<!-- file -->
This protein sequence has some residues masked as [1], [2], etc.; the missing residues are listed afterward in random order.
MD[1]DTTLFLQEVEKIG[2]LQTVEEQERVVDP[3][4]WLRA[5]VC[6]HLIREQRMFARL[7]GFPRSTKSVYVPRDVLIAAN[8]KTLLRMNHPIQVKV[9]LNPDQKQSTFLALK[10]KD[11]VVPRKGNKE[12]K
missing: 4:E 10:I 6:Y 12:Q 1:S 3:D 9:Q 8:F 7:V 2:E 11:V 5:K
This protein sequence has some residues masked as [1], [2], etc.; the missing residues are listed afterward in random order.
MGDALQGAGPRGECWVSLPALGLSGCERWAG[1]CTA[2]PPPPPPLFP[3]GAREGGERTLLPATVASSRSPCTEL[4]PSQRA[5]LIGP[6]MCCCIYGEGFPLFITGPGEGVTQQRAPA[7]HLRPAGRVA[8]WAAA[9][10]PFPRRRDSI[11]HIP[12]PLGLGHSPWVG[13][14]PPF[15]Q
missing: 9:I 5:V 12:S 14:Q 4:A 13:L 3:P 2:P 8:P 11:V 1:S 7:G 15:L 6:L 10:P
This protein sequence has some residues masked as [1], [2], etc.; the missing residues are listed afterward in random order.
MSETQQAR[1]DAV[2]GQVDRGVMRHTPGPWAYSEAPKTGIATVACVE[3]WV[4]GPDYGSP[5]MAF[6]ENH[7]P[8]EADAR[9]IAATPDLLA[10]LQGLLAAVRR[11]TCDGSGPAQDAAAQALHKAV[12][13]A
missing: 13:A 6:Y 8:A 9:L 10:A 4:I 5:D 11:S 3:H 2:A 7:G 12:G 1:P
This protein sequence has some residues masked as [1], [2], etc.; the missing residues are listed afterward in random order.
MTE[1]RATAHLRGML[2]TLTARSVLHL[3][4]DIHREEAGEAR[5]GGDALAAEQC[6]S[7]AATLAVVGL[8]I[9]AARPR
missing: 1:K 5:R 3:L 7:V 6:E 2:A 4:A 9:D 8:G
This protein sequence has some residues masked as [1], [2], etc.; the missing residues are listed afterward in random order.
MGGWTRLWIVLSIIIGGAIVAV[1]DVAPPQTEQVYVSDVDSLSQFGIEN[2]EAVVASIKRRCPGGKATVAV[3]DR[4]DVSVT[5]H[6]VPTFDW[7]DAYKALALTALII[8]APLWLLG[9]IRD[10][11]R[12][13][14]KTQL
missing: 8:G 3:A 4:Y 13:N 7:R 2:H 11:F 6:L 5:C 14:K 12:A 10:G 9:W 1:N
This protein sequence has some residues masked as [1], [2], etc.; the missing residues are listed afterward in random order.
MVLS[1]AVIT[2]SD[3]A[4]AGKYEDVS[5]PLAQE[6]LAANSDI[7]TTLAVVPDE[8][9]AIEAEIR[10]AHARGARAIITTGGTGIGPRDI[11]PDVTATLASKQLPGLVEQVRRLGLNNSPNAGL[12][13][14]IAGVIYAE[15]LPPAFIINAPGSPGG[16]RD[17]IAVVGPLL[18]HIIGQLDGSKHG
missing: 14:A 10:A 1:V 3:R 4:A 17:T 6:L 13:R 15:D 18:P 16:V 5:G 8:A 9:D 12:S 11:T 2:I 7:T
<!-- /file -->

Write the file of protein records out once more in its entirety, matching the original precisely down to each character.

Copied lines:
This protein sequence has some residues masked as [1], [2], etc.; the missing residues are listed afterward in random order.
MD[1]DTTLFLQEVEKIG[2]LQTVEEQERVVDP[3][4]WLRA[5]VC[6]HLIREQRMFARL[7]GFPRSTKSVYVPRDVLIAAN[8]KTLLRMNHPIQVKV[9]LNPDQKQSTFLALK[10]KD[11]VVPRKGNKE[12]K
missing: 4:E 10:I 6:Y 12:Q 1:S 3:D 9:Q 8:F 7:V 2:E 11:V 5:K
This protein sequence has some residues masked as [1], [2], etc.; the missing residues are listed afterward in random order.
MGDALQGAGPRGECWVSLPALGLSGCERWAG[1]CTA[2]PPPPPPLFP[3]GAREGGERTLLPATVASSRSPCTEL[4]PSQRA[5]LIGP[6]MCCCIYGEGFPLFITGPGEGVTQQRAPA[7]HLRPAGRVA[8]WAAA[9][10]PFPRRRDSI[11]HIP[12]PLGLGHSPWVG[13][14]PPF[15]Q
missing: 9:I 5:V 12:S 14:Q 4:A 13:L 3:P 2:P 8:P 11:V 1:S 7:G 15:L 6:L 10:P
This protein sequence has some residues masked as [1], [2], etc.; the missing residues are listed afterward in random order.
MSETQQAR[1]DAV[2]GQVDRGVMRHTPGPWAYSEAPKTGIATVACVE[3]WV[4]GPDYGSP[5]MAF[6]ENH[7]P[8]EADAR[9]IAATPDLLA[10]LQGLLAAVRR[11]TCDGSGPAQDAAAQALHKAV[12][13]A
missing: 13:A 6:Y 8:A 9:L 10:A 4:I 5:D 11:S 3:H 2:A 7:G 12:G 1:P
This protein sequence has some residues masked as [1], [2], etc.; the missing residues are listed afterward in random order.
MTE[1]RATAHLRGML[2]TLTARSVLHL[3][4]DIHREEAGEAR[5]GGDALAAEQC[6]S[7]AATLAVVGL[8]I[9]AARPR
missing: 1:K 5:R 3:L 7:V 6:E 2:A 4:A 9:D 8:G
This protein sequence has some residues masked as [1], [2], etc.; the missing residues are listed afterward in random order.
MGGWTRLWIVLSIIIGGAIVAV[1]DVAPPQTEQVYVSDVDSLSQFGIEN[2]EAVVASIKRRCPGGKATVAV[3]DR[4]DVSVT[5]H[6]VPTFDW[7]DAYKALALTALII[8]APLWLLG[9]IRD[10][11]R[12][13][14]KTQL
missing: 8:G 3:A 4:Y 13:N 7:R 2:H 11:F 6:L 5:C 14:K 12:A 10:G 9:W 1:N
This protein sequence has some residues masked as [1], [2], etc.; the missing residues are listed afterward in random order.
MVLS[1]AVIT[2]SD[3]A[4]AGKYEDVS[5]PLAQE[6]LAANSDI[7]TTLAVVPDE[8][9]AIEAEIR[10]AHARGARAIITTGGTGIGPRDI[11]PDVTATLASKQLPGLVEQVRRLGLNNSPNAGL[12][13][14]IAGVIYAE[15]LPPAFIINAPGSPGG[16]RD[17]IAVVGPLL[18]HIIGQLDGSKHG
missing: 14:A 10:A 1:V 3:R 4:A 17:T 6:L 13:R 15:D 18:P 16:V 5:G 8:A 9:D 12:S 11:T 2:I 7:T